** High Quality reissue. Remastered using pure analogue components only, from the master tapes through to the cutting head ** On The Blue Yusef Lateef (1968), listeners get an amazing chapter from the late '60s, an amazing period when everything in the world of Jazz was changing. Yuseef Lateef was big on concept recordings. This album examines all the different ranges of emotion contained within the blues genre. With a band that included Detroit Jazz gods Roy Brooks on drums and Kenny Burrell on guitar, Blue Mitchell on trumpet, Hugh Lawson on piano, Sonny Red on alto, Bob Cranshaw on electric bass, and a very young Cecil McBee on acoustic bass, you get the idea that Lateef was after something different.
Yusuf Lateef was a leading representative of world music, long before world music was known as such in the jazz, pop and rock community. He integrated all kinds of oriental instruments in his jazz music, such as the koto, bamboo flute and tambura and also – as in this case – in his blues compositions. His saxophone playing is also flawless too and full of wonderful textures, hard and impulsive at one moment, cool and exotic at the next.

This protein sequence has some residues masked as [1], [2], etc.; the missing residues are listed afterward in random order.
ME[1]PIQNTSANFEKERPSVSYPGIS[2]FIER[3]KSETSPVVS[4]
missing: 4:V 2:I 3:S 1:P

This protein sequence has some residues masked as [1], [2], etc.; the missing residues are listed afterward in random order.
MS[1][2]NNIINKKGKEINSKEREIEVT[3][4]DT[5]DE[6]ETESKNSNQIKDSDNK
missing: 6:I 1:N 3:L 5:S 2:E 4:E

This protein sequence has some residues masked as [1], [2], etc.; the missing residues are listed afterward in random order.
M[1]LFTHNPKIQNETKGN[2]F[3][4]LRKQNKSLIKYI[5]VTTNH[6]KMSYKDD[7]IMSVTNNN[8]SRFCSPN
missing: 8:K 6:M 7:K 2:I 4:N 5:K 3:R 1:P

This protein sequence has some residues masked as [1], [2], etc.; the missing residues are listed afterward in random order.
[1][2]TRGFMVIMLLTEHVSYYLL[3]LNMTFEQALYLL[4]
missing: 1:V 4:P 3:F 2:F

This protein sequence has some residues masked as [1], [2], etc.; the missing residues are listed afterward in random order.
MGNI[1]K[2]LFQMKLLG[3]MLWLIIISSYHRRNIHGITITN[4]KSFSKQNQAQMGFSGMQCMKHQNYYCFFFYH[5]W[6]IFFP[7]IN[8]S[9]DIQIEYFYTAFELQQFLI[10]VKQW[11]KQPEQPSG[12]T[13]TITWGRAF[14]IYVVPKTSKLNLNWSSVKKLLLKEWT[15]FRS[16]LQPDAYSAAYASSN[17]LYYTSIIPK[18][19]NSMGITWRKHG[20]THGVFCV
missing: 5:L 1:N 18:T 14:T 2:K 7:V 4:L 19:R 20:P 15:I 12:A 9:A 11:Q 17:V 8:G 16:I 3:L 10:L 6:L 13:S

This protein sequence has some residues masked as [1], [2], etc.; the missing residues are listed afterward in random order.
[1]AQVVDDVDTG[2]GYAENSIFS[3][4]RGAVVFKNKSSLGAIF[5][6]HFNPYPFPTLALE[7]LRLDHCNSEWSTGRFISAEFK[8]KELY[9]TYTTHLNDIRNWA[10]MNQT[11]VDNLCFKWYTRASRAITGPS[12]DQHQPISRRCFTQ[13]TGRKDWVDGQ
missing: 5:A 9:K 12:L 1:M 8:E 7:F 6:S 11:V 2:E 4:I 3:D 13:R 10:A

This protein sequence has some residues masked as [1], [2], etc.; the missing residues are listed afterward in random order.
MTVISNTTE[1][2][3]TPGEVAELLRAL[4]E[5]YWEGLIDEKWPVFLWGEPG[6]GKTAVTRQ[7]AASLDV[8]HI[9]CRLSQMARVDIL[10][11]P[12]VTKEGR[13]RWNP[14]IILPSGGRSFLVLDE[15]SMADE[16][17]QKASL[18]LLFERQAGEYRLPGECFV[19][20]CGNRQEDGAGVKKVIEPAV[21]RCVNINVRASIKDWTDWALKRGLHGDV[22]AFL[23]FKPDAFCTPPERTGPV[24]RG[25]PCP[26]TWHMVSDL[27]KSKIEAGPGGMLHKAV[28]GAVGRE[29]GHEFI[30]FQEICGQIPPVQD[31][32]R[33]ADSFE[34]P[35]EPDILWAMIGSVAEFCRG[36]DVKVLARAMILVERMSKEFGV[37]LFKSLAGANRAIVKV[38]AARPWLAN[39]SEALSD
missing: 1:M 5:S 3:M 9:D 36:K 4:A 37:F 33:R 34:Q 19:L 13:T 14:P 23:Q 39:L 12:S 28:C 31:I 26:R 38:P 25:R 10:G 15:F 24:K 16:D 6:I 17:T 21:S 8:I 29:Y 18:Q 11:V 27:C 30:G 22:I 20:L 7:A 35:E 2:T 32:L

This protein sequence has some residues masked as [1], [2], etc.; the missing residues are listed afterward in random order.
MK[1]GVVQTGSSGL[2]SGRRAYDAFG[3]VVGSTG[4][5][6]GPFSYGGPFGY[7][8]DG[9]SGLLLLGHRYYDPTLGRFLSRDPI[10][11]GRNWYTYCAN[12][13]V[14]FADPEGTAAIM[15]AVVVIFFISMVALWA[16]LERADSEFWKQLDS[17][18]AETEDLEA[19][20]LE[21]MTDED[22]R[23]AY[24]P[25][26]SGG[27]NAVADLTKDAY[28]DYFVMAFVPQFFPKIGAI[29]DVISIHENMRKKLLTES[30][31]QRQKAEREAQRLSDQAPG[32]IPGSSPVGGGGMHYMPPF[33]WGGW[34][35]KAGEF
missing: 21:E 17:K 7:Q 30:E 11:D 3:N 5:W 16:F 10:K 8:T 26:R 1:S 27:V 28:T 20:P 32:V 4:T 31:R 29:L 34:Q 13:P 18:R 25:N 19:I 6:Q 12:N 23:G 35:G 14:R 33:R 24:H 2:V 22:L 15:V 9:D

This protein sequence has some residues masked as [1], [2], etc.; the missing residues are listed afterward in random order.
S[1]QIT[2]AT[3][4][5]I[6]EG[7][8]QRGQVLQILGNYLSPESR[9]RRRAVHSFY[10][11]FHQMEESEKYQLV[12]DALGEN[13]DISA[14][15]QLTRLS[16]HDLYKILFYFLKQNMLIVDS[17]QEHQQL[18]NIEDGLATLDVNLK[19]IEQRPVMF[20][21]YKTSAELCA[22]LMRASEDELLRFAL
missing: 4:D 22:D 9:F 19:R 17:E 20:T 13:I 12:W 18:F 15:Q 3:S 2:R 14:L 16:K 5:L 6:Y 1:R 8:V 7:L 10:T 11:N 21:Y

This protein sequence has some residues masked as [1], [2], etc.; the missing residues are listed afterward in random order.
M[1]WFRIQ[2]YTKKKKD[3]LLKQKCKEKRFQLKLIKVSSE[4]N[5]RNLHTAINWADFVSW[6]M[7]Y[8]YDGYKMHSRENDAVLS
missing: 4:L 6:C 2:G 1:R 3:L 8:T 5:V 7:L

On this album Lateef explores, in a painterly way, the border areas of the blues, in all their various guises and addresses both eastern and western cultures. "Juba Juba" begins with a drumbeat on a slave ship, the tempo builds up slowly and agonizingly, and is only penetrated by Lateef’s plaintive flute and background voices singing »freedom, freedom, freedom«. After such a gloomy beginning the classical blues number "Like It Is" comes over like a breath of fresh air, with its superb string quartet as the foundation. The R&B contributions on the other tracks testify to Lateef’s skilled excursions into the realm of the blues, while the truly adventurous tracks such as "Back Home" and the mystic, Chinese odyssey "Moon Cup" weave a magical net of sheer pleasure. "The Blue Yusef Lateef" is in every possible way absolutely breathtaking. It is a milestone as a jazz album. As a blues album it is quite unique. But as a musical work of art it is a glorious and genial masterpiece.
Lateef performs on not only his tenor and flute, but bamboo and pneumatic flutes, tamboura, koto, and others; Lateef was exploring the outer reaches of the blues as they might appear and appeal to Eastern as well as Western cultures. The Blue Yusef Lateef is one wild album. In sound, it is the very best the '60s had to offer in terms of experimentation and accessibility. This is blues you can dance to, but also meditate to and marvel at.